The choices for military age Ukrainian men might not seem terribly good to us, but they have better and more honourable choices than Russians.  And so far that seems to march with a greater willingness to fight.

The latest reports from well-informed observers like the Institute for the Study of War suggest that the Russian military is regrouping and using its weight of materiel to grind out a solution in the east.  Enough to avoid toppling the structure of choices which Putin has been erecting since his presidential inauguration on 7 May 2000.

An embarrassment of choices too for us in the west.  Many of them hard. Whether to give Ukrainian fighting men the equipment they need to win – or just to survive? Whether to continue to pay record prices for Russian carbon? Whether it is realistic to tell voters that the costs are all going to be carried by multinational companies? Whether it is in our interests to aim for a stalemate that minimises our own short-term financial damage?

Or even whether to try to help change the choices available to today’s Ivan Chistyakovs.

The day it all changed

 As Russian forces raise their horizons and start killing more Ukrainians in what seems to be a full-on invasion, Britain’s PM, Boris Johnson, got the stakes right when he said “this mission must end in failure”.

That covers a multiplicity of outcomes of varying bloodiness – but the logic is that conflict continues until the goal is reached.  It may take quite a while then.

The phrase game changing is overused, but – in the sense of recognition of a profound change in direction – it might well be applicable in this case.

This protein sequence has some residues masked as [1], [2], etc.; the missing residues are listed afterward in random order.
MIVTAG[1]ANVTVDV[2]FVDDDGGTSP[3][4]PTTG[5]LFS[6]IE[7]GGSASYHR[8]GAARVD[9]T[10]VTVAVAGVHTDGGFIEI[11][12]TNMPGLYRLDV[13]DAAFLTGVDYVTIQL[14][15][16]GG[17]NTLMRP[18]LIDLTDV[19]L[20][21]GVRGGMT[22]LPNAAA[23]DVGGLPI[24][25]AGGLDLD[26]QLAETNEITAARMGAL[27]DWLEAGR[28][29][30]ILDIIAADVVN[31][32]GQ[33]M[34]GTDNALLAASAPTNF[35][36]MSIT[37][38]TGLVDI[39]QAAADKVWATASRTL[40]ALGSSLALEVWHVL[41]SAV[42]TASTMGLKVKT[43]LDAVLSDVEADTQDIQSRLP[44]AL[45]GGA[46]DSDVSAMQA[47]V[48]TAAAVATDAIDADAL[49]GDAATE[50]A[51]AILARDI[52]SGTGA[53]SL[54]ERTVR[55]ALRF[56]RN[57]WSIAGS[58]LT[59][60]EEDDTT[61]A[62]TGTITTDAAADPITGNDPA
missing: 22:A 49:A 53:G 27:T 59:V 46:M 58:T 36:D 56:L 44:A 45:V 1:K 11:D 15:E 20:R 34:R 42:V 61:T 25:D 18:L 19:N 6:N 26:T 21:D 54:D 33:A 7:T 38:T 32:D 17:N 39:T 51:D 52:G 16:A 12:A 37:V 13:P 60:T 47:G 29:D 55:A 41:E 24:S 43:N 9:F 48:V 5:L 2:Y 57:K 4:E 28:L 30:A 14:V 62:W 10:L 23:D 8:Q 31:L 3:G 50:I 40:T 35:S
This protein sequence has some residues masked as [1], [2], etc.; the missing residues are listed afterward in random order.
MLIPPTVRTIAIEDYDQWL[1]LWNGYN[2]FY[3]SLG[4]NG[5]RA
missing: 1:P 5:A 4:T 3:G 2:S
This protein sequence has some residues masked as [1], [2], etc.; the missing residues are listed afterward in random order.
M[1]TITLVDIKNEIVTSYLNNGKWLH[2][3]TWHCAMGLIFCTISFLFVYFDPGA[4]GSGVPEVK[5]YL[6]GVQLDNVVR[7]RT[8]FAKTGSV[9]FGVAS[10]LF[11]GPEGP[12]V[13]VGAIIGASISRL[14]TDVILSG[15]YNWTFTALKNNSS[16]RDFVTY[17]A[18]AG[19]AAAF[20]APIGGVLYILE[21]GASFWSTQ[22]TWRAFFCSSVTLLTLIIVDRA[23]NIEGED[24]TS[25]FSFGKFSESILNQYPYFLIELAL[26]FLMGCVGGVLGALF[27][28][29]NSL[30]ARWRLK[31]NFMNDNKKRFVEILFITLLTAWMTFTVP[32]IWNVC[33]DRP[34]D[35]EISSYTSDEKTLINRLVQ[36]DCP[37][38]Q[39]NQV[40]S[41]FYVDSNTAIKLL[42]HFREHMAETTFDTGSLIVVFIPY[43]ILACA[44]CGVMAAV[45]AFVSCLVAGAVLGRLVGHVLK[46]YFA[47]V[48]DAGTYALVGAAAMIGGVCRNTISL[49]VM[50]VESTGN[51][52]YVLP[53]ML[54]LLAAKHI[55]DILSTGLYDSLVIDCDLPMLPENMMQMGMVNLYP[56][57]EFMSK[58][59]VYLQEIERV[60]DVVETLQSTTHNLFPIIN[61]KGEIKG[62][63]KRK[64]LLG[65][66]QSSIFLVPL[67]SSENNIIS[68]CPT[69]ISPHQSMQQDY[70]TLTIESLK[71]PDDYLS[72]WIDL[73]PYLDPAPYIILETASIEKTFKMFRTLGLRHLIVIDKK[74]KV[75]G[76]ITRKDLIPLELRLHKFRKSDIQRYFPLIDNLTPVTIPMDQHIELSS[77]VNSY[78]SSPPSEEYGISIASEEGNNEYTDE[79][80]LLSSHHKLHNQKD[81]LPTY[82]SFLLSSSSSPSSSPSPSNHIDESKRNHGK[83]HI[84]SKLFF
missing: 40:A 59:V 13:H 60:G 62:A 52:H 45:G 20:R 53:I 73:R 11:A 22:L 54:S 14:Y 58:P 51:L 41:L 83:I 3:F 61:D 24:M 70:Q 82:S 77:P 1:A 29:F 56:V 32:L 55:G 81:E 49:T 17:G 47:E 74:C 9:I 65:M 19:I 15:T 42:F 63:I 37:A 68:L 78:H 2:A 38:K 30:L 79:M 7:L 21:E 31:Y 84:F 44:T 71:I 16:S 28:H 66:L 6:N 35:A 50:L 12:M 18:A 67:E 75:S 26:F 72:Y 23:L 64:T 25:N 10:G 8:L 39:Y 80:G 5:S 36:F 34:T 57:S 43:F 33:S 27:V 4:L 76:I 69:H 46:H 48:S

Continue reading “The day it all changed”

The limits of compassion are clearer at a distance

As the PM’s staff start drafting her Harvard commencement address, they might want to allow for a more critical reception from the overseas media than say 18 months earlier.   The questions are getting more pointed.

Douglas Murray, writing in London’s Daily Telegraph for example, comparing the paths taken by Jacinda Ardern and Justin Trudeau, asks:

Who knew that empathy wasn’t enough?”

And follows with:

Continue reading “The limits of compassion are clearer at a distance”

Covid divide in 2022: you ain’t seen nothing yet

As the Omicron wave washes through, it’s hard, even with the seasonal perspective, to reckon what things might be like in say a year’s time.

But perhaps necessary.

Because the day-to-day measures seem less and less meaningful – except where they provide a pointer to the direction of long-term policy.